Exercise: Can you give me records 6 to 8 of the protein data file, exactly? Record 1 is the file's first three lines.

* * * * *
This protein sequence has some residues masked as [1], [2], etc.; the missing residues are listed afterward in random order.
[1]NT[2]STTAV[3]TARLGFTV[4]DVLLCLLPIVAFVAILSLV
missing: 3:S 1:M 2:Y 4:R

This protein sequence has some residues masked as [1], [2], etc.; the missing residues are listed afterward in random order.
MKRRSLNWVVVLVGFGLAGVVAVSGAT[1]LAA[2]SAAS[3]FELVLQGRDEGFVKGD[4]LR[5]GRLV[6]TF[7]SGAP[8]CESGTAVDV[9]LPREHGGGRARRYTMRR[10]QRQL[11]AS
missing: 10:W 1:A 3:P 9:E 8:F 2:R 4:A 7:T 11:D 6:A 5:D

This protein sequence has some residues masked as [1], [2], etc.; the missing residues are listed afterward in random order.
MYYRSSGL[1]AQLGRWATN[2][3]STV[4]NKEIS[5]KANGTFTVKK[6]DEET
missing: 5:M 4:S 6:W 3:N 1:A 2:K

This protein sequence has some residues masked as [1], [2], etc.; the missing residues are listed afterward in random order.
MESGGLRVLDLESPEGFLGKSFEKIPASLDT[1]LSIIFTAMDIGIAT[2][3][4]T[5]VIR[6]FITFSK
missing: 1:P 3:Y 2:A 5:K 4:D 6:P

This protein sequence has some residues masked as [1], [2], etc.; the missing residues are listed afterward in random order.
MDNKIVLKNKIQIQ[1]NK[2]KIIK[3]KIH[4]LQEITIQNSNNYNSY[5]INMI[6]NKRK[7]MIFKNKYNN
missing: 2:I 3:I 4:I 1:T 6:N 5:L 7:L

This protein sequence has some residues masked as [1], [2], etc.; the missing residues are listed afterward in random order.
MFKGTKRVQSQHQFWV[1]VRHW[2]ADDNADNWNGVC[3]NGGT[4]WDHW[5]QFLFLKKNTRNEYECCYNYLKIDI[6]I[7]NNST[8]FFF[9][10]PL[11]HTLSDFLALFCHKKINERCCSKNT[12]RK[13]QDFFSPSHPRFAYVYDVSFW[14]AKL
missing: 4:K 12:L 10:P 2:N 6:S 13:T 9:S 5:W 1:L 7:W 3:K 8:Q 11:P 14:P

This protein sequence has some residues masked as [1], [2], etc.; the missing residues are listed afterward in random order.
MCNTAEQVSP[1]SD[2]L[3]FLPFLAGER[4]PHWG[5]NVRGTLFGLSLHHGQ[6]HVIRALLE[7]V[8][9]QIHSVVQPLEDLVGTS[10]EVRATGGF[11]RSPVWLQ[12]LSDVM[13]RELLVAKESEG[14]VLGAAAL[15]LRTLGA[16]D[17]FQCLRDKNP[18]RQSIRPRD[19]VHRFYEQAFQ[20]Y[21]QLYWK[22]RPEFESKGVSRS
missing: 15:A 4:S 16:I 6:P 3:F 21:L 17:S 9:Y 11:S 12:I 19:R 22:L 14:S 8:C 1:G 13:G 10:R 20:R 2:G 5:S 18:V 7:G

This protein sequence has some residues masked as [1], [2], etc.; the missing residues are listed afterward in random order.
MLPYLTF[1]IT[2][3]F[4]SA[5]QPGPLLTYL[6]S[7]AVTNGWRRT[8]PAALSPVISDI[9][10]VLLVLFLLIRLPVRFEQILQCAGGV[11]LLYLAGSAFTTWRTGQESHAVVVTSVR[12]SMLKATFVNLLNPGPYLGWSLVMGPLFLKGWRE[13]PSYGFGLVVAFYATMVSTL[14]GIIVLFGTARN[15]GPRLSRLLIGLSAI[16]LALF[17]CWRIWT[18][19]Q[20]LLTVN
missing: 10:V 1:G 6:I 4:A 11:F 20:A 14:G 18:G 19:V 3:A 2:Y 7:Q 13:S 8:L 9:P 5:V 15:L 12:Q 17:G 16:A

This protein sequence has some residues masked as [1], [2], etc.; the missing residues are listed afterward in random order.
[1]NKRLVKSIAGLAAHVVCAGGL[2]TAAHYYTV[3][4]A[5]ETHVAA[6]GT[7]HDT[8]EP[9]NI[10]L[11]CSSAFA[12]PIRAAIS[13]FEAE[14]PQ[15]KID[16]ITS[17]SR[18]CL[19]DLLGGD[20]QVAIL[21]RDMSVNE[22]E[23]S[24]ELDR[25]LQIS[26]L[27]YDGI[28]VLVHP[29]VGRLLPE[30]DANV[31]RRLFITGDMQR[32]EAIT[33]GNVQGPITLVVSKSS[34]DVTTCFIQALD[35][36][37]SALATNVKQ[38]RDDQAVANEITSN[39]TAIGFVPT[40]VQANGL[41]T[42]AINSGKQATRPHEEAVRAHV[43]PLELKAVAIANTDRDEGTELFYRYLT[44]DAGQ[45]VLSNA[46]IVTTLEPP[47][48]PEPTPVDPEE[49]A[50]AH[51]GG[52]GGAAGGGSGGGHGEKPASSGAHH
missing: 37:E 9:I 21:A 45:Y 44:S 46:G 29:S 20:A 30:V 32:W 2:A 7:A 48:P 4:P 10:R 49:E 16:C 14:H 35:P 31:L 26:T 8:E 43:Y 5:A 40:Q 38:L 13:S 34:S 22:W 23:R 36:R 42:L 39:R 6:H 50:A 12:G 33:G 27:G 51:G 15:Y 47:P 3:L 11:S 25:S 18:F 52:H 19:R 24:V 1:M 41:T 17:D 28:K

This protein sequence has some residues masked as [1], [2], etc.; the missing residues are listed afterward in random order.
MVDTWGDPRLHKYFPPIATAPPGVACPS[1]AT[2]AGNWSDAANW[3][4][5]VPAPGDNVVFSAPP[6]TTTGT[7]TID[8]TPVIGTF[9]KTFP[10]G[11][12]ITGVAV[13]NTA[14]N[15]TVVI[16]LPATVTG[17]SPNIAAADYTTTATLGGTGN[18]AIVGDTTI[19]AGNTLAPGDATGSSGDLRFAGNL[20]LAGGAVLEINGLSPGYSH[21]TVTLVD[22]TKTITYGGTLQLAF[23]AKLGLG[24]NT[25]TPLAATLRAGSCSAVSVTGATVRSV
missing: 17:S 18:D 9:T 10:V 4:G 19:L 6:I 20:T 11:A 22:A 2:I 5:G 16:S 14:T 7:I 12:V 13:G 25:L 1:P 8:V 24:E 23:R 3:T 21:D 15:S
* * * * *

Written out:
This protein sequence has some residues masked as [1], [2], etc.; the missing residues are listed afterward in random order.
MFKGTKRVQSQHQFWV[1]VRHW[2]ADDNADNWNGVC[3]NGGT[4]WDHW[5]QFLFLKKNTRNEYECCYNYLKIDI[6]I[7]NNST[8]FFF[9][10]PL[11]HTLSDFLALFCHKKINERCCSKNT[12]RK[13]QDFFSPSHPRFAYVYDVSFW[14]AKL
missing: 4:K 12:L 10:P 2:N 6:S 13:T 9:S 5:W 1:L 7:W 3:K 8:Q 11:P 14:P

This protein sequence has some residues masked as [1], [2], etc.; the missing residues are listed afterward in random order.
MCNTAEQVSP[1]SD[2]L[3]FLPFLAGER[4]PHWG[5]NVRGTLFGLSLHHGQ[6]HVIRALLE[7]V[8][9]QIHSVVQPLEDLVGTS[10]EVRATGGF[11]RSPVWLQ[12]LSDVM[13]RELLVAKESEG[14]VLGAAAL[15]LRTLGA[16]D[17]FQCLRDKNP[18]RQSIRPRD[19]VHRFYEQAFQ[20]Y[21]QLYWK[22]RPEFESKGVSRS
missing: 15:A 4:S 16:I 6:P 3:F 21:L 17:S 9:Y 11:S 12:I 19:R 22:L 14:S 8:C 1:G 13:G 10:R 20:R 2:G 5:S 18:V 7:G

This protein sequence has some residues masked as [1], [2], etc.; the missing residues are listed afterward in random order.
MLPYLTF[1]IT[2][3]F[4]SA[5]QPGPLLTYL[6]S[7]AVTNGWRRT[8]PAALSPVISDI[9][10]VLLVLFLLIRLPVRFEQILQCAGGV[11]LLYLAGSAFTTWRTGQESHAVVVTSVR[12]SMLKATFVNLLNPGPYLGWSLVMGPLFLKGWRE[13]PSYGFGLVVAFYATMVSTL[14]GIIVLFGTARN[15]GPRLSRLLIGLSAI[16]LALF[17]CWRIWT[18][19]Q[20]LLTVN
missing: 10:V 1:G 6:I 4:A 11:F 20:A 14:G 18:G 19:V 3:A 2:Y 7:Q 13:S 8:L 9:P 5:V 15:L 12:Q 17:G 16:A